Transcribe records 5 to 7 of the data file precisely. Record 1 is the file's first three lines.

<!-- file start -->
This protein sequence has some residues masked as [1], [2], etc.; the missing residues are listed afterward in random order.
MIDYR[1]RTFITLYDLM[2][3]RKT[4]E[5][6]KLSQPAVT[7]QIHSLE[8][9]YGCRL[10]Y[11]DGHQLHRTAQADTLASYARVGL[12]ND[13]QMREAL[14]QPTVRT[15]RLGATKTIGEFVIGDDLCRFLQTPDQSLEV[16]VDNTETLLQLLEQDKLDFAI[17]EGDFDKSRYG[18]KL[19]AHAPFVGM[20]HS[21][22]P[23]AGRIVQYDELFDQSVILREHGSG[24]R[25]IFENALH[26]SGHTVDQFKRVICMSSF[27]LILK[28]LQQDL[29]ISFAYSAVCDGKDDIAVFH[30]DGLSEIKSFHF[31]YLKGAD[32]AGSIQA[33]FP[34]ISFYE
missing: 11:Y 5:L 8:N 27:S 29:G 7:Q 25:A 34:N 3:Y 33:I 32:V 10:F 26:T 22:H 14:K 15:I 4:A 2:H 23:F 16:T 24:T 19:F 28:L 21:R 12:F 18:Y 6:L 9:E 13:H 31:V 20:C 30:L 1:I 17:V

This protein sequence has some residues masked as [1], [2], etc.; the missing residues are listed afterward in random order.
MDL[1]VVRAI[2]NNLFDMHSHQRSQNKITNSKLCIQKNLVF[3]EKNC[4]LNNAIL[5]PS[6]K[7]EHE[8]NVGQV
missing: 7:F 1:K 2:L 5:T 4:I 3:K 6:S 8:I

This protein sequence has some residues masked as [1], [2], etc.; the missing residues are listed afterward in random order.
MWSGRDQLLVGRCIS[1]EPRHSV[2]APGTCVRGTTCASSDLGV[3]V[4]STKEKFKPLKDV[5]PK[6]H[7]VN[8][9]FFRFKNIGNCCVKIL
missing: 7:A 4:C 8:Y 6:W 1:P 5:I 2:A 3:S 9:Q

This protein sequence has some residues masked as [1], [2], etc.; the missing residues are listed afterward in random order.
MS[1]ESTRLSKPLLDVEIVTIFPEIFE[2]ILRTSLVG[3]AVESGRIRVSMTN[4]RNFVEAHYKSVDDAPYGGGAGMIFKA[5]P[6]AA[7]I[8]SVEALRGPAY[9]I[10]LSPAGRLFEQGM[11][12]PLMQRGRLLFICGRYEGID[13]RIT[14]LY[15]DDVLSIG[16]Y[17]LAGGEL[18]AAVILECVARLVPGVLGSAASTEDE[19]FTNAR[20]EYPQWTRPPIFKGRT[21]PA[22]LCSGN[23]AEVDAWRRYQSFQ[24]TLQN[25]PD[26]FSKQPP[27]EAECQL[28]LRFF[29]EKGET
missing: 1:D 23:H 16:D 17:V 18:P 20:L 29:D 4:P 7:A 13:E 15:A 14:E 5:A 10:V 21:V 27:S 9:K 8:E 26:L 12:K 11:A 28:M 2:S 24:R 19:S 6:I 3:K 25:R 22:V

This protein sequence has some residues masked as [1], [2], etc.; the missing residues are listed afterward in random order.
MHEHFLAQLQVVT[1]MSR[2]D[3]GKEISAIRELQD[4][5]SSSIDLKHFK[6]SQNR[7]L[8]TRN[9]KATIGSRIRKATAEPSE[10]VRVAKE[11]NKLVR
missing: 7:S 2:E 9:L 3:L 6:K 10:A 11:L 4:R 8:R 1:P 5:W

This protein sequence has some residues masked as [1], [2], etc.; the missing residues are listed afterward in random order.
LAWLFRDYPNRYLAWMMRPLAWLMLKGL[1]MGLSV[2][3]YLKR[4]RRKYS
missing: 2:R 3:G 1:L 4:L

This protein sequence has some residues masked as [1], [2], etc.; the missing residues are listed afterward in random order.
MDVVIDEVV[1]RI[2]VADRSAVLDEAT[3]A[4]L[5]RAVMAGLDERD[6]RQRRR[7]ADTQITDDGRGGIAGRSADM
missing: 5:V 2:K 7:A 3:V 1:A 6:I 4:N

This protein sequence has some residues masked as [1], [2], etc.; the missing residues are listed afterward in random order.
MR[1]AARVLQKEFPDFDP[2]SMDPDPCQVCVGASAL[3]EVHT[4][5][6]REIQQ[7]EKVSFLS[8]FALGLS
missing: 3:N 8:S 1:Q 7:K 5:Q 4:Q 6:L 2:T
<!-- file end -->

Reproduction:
This protein sequence has some residues masked as [1], [2], etc.; the missing residues are listed afterward in random order.
MHEHFLAQLQVVT[1]MSR[2]D[3]GKEISAIRELQD[4][5]SSSIDLKHFK[6]SQNR[7]L[8]TRN[9]KATIGSRIRKATAEPSE[10]VRVAKE[11]NKLVR
missing: 7:S 2:E 9:L 3:L 6:K 10:A 11:L 4:R 8:R 1:P 5:W

This protein sequence has some residues masked as [1], [2], etc.; the missing residues are listed afterward in random order.
LAWLFRDYPNRYLAWMMRPLAWLMLKGL[1]MGLSV[2][3]YLKR[4]RRKYS
missing: 2:R 3:G 1:L 4:L

This protein sequence has some residues masked as [1], [2], etc.; the missing residues are listed afterward in random order.
MDVVIDEVV[1]RI[2]VADRSAVLDEAT[3]A[4]L[5]RAVMAGLDERD[6]RQRRR[7]ADTQITDDGRGGIAGRSADM
missing: 5:V 2:K 7:A 3:V 1:A 6:I 4:N